I have a diverse background in research, teaching, extension, large grant and program development, planning, and program evaluation.
I maintain SciencePrimer.com. I’ve held adjunct faculty positions at both the University of Rhode Island and Roger Williams University and was the Director of the Rhode Island NSF EPSCoR Academy from 2008 to 2010.
As the Director of the Academy, I oversaw a diverse portfolio of programs and activities to promote science education and improve the science, technology, engineering and mathematics (STEM) educational pipeline in Rhode Island. Programing targeted individuals at all levels of educational attainment from pre-college to post-graduate. Supported programs included Graduate Fellowships, Undergraduate Research Fellowships, Entrepreneurial fellowships, enrichment opportunities for middle and high school students, and professional development opportunities for teachers.
I have extensive experience with development of inquiry-based middle and high school curricula through participation in National Science Foundation supported GK-12 and MSP programs.
Research interests include sustainable food and energy production; bacterial community composition and ecosystem function; adaptation of microorganisms to environmental variability; molecular ecology; and genetic regulation of bacterial enzyme activity. His most recent work focused on the structure and function of microbial communities in septic leach fields and the ecology of members of the bacterial genus Flavobacterium.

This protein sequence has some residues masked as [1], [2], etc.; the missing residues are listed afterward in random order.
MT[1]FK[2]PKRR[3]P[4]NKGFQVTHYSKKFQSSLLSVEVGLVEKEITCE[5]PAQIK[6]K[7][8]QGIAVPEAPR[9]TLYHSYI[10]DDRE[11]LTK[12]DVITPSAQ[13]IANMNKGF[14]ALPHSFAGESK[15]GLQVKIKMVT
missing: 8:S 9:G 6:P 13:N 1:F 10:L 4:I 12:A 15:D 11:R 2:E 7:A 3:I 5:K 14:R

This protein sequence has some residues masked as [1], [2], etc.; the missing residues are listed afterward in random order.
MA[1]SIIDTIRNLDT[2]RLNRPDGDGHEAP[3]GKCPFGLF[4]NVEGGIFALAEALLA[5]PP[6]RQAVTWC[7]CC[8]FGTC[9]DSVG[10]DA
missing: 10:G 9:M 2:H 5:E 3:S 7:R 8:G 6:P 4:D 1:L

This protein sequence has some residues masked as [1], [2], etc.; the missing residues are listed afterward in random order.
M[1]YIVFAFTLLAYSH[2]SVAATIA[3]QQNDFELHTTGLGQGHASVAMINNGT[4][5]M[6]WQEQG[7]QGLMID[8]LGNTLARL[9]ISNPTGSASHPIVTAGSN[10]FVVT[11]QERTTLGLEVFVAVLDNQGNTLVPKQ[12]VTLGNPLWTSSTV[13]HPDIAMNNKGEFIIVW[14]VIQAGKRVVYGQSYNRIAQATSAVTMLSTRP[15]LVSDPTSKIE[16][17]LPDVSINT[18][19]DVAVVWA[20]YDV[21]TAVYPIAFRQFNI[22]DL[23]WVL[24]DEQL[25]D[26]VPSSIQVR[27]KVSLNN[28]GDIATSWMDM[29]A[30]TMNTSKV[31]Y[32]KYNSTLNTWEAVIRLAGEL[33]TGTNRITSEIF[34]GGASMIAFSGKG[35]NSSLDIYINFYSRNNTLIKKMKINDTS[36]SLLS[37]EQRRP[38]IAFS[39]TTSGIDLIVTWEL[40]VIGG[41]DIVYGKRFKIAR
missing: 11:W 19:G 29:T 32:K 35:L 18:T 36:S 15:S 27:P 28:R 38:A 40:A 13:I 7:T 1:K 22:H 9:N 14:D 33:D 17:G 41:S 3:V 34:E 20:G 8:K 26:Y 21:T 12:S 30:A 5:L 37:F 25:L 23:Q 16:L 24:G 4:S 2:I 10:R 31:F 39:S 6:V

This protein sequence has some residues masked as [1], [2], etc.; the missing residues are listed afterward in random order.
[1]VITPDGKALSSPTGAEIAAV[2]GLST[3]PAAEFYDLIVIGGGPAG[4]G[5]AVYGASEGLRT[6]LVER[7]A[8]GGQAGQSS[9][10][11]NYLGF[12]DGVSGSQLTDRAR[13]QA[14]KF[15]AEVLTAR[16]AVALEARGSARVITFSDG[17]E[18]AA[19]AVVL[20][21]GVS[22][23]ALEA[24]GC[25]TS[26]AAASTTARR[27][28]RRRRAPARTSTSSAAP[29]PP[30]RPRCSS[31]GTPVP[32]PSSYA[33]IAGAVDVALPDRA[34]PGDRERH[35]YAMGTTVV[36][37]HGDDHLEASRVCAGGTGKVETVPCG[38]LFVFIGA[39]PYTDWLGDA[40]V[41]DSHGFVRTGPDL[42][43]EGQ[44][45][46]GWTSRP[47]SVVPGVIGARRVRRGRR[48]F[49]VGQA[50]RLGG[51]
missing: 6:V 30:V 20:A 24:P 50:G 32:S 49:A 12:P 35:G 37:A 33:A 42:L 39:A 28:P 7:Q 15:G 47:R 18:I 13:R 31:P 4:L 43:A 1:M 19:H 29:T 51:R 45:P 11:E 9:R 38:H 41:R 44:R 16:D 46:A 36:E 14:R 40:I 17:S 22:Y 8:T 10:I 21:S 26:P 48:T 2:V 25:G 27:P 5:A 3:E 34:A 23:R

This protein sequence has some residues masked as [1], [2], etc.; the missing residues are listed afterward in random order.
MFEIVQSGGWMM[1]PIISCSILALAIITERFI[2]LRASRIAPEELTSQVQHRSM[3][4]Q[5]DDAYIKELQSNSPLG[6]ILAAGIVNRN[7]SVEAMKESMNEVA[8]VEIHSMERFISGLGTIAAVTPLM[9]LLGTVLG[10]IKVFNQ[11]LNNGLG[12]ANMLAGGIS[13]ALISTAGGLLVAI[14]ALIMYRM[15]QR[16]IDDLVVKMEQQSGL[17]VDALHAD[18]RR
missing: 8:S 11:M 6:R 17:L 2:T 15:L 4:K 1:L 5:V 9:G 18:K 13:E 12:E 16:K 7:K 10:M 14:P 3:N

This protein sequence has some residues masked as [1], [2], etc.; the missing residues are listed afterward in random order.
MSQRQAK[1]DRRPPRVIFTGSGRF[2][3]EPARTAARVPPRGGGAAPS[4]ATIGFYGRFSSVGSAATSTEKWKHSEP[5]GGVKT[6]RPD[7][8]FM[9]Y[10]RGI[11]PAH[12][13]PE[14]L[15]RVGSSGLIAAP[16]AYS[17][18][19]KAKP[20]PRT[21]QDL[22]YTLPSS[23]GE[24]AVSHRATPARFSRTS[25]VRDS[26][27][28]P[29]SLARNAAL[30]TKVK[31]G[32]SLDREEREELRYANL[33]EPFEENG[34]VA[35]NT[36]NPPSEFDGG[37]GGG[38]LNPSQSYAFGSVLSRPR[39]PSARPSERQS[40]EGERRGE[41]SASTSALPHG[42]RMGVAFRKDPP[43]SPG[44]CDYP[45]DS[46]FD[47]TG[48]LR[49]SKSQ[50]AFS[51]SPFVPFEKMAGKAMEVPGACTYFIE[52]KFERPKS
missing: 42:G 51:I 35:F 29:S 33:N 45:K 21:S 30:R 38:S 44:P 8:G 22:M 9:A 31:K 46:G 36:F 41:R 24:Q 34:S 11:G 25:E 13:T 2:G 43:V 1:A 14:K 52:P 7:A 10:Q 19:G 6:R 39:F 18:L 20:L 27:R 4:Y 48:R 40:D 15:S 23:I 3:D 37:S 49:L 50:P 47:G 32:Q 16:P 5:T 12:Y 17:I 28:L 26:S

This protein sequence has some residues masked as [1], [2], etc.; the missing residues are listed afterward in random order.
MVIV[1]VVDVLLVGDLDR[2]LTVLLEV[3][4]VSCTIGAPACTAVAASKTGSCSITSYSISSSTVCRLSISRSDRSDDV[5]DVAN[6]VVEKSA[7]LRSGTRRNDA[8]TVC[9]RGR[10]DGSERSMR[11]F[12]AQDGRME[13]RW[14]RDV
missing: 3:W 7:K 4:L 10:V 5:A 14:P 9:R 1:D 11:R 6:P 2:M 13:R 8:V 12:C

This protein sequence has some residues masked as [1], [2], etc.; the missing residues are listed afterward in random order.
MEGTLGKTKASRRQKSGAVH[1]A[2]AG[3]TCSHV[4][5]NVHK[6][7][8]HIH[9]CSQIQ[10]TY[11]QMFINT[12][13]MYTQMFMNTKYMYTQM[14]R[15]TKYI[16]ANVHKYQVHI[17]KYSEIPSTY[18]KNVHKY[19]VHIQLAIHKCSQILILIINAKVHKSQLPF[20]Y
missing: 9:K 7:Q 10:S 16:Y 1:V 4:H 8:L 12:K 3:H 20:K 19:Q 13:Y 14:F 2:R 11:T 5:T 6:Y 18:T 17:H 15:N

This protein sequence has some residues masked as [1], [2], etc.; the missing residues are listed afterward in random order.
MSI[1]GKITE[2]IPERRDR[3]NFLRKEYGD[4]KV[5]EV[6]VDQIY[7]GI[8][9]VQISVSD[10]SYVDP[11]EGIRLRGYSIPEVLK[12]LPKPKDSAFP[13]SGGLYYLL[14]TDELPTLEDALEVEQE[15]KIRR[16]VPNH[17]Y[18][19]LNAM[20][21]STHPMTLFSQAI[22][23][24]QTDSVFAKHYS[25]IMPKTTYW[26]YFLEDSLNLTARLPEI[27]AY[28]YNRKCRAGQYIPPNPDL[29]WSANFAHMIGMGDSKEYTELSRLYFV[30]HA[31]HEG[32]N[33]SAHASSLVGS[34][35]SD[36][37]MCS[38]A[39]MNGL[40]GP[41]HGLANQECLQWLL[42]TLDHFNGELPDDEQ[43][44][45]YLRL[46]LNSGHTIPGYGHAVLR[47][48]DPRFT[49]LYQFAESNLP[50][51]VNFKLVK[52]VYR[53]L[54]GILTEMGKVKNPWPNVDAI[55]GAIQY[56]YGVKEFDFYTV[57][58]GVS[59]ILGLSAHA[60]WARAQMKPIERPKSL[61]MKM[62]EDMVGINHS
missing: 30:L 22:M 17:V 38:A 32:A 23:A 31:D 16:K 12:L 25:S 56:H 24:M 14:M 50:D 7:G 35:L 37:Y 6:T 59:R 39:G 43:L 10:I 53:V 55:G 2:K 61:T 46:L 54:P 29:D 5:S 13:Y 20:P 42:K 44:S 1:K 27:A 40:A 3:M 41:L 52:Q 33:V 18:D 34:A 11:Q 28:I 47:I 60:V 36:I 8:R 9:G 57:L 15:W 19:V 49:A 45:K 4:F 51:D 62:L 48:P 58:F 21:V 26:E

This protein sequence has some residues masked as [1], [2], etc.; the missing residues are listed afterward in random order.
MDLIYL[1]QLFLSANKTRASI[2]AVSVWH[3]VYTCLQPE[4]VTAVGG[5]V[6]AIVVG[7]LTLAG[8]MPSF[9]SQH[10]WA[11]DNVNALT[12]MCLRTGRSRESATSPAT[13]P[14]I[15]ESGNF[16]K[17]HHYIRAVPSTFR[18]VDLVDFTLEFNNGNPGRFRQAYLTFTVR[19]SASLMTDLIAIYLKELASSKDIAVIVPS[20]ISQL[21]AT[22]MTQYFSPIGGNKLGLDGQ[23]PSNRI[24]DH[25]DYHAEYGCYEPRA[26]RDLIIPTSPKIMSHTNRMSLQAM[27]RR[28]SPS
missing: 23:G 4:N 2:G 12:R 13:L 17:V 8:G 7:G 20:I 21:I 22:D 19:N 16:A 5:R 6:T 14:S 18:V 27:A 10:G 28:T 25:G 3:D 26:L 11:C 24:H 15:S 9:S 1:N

Prior to joining RI EPSCoR, I was a postdoctoral researcher at the University of Rhode Island. I studied the genetic basis of virulence of the fish pathogens, Vibrio anguillarum and Flavobacterium columnare. I am a returned Peace Corps Volunteer. I served as an aquaculture extension agent in Gabon, Central Africa. I have a Ph.D. in Oceanography from the University of Rhode Island, and a Master’s degree in Energy and Environmental Analysis from Boston University.